Greenfield tech upgrades a vote away
Would be first of three phases
GREENFIELD — If Town Council approves $150,000 on Wednesday night, the town will begin upgrading municipal technology, high-speed Internet and telephone service as a first step in launching its three-step Technology Master Plan.
That plan will eventually lead to the entire town, including residents and businesses, being upgraded.
Greenfield will start by getting new municipal telephones, which are 30 to 40 years old, as well as replacing its decade-old computers.
Town Council will vote on the matter during its meeting which begins at 7 p.m. on Wednesday in the studio in Greenfield Community Television, 393 Main St.
The mayor said the town is seeking funding from the Federal Communications Commission and state to provide about $5 million to see the three-phase project through.
When done, the project will allow the town to provide itself, its schools, its residents and its businesses with high-speed Internet and telephone service, while saving everyone money.
Mayor William Martin said the town doesn’t know how much yet, but there should be a significant savings to all who participate.
“We need to take advantage of the opportunity we have before us,” he said. “We have seven miles of fiber optics going through Greenfield. We can rent space along that seven miles to provide these services.”
Martin said the plan is for the town to stabilize costs and make Internet and telephone service available to everyone in Greenfield.
He said it will happen in phases with the town government’s upgrade happening first. That will cost $150,000.
The second will be for the town to choose data networking speeds, memory, storage, data management, security and data sharing and such.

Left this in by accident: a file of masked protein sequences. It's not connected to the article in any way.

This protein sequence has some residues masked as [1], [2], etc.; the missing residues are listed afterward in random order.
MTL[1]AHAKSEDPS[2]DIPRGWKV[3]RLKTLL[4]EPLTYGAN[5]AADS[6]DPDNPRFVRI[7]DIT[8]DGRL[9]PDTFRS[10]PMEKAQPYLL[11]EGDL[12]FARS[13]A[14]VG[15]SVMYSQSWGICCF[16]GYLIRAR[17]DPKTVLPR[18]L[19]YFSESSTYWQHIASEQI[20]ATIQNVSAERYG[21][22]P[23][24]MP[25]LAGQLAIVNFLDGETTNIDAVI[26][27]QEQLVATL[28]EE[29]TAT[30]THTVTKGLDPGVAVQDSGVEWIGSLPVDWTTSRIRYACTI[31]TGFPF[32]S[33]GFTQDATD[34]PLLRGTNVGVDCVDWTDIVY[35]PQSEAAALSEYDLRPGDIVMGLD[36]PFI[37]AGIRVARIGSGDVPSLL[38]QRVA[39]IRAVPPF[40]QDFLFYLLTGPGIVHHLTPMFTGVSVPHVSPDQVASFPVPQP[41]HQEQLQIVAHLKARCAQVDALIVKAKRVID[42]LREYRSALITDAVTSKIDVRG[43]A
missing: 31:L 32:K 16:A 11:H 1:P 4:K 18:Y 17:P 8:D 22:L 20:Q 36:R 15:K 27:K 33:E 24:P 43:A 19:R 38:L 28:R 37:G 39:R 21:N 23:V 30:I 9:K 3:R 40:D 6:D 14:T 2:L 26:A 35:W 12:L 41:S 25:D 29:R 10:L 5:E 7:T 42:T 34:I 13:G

The final step — Martin is not yet sure about timelines — will have the greatest impact to the community and the greatest cost to the town.
“That will be when we build a low-cost, high-speed ‘last-mile’ broadband infrastructure to support the town’s new IT infrastructure,” he said.
The town, like most cities and towns in the United States, is suffering from a lack of broadband infrastructure and services, said Robert Pyers, the town’s economic development director.
Pyers, who has been working for more than three years with the mayor on the project, said the town will be able to supply Internet to areas of town that haven’t been able to get it in the past and be a choice in other parts of town.
He said where infrastructure and services do exist now, there is a lack of adequate speed and a very high cost for service.
Martin and Pyers said investments in municipal IT and telecommunications resources will have a transformative effect on the town’s economic and community development efforts by drawing new businesses to Greenfield.
Martin said he views broadband infrastructure just as he does water, sewer, roads and schools, which benefit all residents and businesses.
“We understand that voice, data and Internet services are not a luxury, but essential services which stimulate and sustain economic growth and improve the quality of life for our residents and businesses,” said Martin.